Cancer begins when cells begin to develop out of control in the body. Cells can become cancer in almost every part of the body and can spread.
It has traditionally been thought that ovarian cancers originate only in the ovaries. Still, recent research indicates that many ovarian cancers may actually begin in the cells at the far (distal) end of the fallopian tubes.
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Some Key figures
The following observations have been found in recent research:
- A new diagnosis of ovarian cancer will be obtained by about 21,750 people.
- There will be about 13,940 women dying from ovarian cancer.
- As far as cancer deaths among women are concerned, ovarian cancer ranks fifth, which is way above any other female reproductive system cancer.
- The chance of a woman developing ovarian cancer is around 1 in 78 over her lifetime.
- Her risk of dying from ovarian cancer in her lifetime is around 1 in 108. (Low malignant potential ovarian tumors are not included in these statistics.)
In older women, this cancer usually tends to grow more. About half the women diagnosed with ovarian cancer are 63 years of age or older. But the positive news is that, over the past 20 years, the rate at which women are diagnosed with ovarian cancer has been steadily decreasing.
Overview of ovary tumor
Ovaries are mostly made up of 3 cell types. Each cell type may grow into a different tumor type:
- Cells that cover the outer surface of the ovary are the starting point for epithelial tumors. Epithelial cell tumors are the bulk of ovarian tumors.
- Germ cell tumors start from the eggs (ova) producing cells.
- Stromal tumors evolve from structural tissue cells. Some of these are benign (non-cancerous) tumors that never spread outwards of the ovary.
- Ovarian tumors that are malignant (cancerous) or borderline (low malignant potential) can spread (metastasize) to other body parts and can be fatal.
Ovarian epithelial tumors
Tumors of the epithelial ovaries begin on the outer surface of the ovaries. Benign (not cancer), borderline (low malignant potential), or malignant (cancer) maybe these tumors.
Ovarian benign epithelial tumors
Benign epithelial ovarian tumors do not spread and typically do not lead to severe illness. There are many types of benign epithelial tumors, such as serous cystadenomas, Brenner tumors, and mucinous cystadenomas.
Borderline Epithelial Tumors
Some ovarian epithelial tumors do not explicitly appear to be cancerous when looked at in the laboratory and are known as borderline ovarian epithelial cancer. The two most prevalent types are as follows:
- Atypical proliferative serous carcinoma and
- Atypical proliferative mucinous carcinoma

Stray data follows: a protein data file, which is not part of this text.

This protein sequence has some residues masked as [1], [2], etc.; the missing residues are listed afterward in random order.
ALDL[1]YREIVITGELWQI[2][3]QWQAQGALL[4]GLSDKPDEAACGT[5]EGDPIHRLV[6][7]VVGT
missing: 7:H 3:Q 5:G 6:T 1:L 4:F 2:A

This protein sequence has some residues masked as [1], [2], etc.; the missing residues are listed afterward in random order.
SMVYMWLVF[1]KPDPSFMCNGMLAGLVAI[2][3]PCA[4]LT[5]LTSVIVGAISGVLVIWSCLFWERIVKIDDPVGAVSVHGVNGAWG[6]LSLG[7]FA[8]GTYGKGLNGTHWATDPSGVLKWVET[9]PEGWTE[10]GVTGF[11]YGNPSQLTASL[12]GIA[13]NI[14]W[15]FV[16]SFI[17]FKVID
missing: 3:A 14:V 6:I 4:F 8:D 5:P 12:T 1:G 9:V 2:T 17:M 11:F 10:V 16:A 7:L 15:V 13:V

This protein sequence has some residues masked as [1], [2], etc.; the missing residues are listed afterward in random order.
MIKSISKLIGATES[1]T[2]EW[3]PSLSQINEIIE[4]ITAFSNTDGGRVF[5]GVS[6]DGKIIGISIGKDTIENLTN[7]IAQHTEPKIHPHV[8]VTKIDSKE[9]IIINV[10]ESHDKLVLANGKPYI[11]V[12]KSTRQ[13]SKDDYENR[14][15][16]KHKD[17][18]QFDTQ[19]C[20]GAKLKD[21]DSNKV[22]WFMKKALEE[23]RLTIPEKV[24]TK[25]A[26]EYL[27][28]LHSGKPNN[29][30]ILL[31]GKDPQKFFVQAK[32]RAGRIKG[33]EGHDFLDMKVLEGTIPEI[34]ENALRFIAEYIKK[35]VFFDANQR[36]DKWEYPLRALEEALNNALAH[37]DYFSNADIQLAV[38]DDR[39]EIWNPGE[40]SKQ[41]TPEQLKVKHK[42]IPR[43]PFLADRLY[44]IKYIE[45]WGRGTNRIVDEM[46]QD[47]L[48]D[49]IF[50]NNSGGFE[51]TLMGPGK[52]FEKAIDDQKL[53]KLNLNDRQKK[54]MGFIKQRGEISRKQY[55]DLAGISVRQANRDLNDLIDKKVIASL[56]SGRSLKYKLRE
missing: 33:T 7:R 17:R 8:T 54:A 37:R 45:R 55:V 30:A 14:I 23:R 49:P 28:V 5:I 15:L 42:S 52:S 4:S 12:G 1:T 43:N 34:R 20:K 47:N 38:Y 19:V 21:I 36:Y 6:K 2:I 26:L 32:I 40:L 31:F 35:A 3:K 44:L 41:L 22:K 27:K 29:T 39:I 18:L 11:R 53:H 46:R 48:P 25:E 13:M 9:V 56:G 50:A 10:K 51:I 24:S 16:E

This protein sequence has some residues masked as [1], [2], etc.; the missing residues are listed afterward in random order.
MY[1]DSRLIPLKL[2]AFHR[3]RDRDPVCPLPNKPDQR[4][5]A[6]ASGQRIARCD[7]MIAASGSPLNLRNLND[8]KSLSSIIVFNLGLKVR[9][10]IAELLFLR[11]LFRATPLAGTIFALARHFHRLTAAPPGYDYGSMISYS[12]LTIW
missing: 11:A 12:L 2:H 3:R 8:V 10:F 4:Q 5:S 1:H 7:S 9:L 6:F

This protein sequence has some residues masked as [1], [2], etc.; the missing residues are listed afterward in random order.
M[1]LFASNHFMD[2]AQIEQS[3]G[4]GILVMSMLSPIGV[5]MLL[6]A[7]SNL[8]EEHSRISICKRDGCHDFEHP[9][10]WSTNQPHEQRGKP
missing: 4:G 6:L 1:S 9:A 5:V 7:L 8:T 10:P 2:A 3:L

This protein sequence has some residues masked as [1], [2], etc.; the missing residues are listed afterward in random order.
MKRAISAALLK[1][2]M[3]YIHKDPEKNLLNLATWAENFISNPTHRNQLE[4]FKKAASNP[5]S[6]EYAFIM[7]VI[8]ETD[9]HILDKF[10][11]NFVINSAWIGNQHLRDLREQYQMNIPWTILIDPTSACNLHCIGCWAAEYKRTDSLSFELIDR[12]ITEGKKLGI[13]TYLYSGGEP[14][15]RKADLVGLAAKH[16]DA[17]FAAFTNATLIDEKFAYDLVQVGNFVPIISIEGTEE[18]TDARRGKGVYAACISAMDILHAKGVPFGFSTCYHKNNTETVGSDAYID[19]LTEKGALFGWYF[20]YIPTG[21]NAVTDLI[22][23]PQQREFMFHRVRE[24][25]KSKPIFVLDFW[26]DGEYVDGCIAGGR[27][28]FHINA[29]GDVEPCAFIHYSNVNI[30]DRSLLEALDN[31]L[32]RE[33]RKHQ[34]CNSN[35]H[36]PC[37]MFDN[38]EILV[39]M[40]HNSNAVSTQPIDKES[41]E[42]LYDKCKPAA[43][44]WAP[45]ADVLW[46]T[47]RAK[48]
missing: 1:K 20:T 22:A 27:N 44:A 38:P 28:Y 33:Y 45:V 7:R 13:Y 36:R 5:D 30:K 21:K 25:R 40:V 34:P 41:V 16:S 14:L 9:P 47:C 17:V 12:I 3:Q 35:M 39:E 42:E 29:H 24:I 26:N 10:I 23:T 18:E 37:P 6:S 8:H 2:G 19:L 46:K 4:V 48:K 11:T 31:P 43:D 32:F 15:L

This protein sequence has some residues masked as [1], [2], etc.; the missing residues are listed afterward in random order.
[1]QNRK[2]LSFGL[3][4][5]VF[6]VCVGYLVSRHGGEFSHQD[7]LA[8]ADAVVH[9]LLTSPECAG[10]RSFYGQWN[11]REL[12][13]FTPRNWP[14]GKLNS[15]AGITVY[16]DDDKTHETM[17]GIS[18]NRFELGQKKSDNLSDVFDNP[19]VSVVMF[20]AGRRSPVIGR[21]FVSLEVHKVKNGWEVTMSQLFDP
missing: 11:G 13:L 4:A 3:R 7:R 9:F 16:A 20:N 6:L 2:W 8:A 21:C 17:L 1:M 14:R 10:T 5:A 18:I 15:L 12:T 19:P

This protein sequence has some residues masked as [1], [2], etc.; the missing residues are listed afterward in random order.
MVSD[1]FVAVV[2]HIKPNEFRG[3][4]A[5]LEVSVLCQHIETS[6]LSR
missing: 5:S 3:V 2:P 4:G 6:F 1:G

These tumors have historically been labeled tumors with low malignant potential (LMP).
They are distinct from traditional ovarian cancers because the ovary’s supporting tissue (called the ovarian stroma) does not develop into them. For example, if they spread into the abdominal cavity (belly) outside the ovary, they could develop on the lining of the abdomen but not into it.
Borderline tumors are more likely than traditional ovarian cancers to affect younger people. These tumors are slow to develop and are less life-threatening than most cancers of the ovary.
Epithelial malignant ovarian tumors
Carcinomas are named cancerous epithelial tumors. Epithelial ovarian carcinomas are from 85 percent to 90 percent of malignant ovarian cancers. These tumor cells have many characteristics that can be used to distinguish ovarian epithelial carcinomas into various forms (when looked at in the laboratory). The serous type is the most prevalent by far and may include high and low grades tumors. Mucinous, endometrioid, and transparent cells are the other predominant forms.
- Serous carcinomas (52%)
- Clear cell carcinoma (6%)
- Mucinous carcinoma (6%)
- Endometrioid carcinoma (10%)
A Quick Overview
Ovarian cancer is a type of cancer that affects the ovaries, which are the female reproductive organs responsible for producing eggs. It is the fifth leading cause of cancer deaths in women and the most common cancer in women over the age of 50.
Symptoms The symptoms of ovarian cancer can be vague and non-specific, making it difficult to diagnose. Some of the common symptoms include abdominal bloating, pelvic pain, difficulty eating or feeling full quickly, and urinary urgency or frequency.
Risk Factors Several factors can increase the risk of developing ovarian cancer, including a family history of the disease, carrying certain genetic mutations, and a history of infertility or endometriosis.
Diagnosis Diagnosing ovarian cancer involves a physical examination, blood tests, imaging studies, and a biopsy. Early detection is crucial for successful treatment.
Treatment Treatment options for ovarian cancer depend on the stage and extent of cancer. Surgery to remove the ovaries and surrounding tissue is the primary treatment. Chemotherapy and radiation therapy may also be used to treat advanced-stage ovarian cancer.
Prevention There is no sure way to prevent ovarian cancer, but taking certain steps can help reduce the risk. These include maintaining a healthy weight, exercising regularly, and using birth control pills for at least five years.
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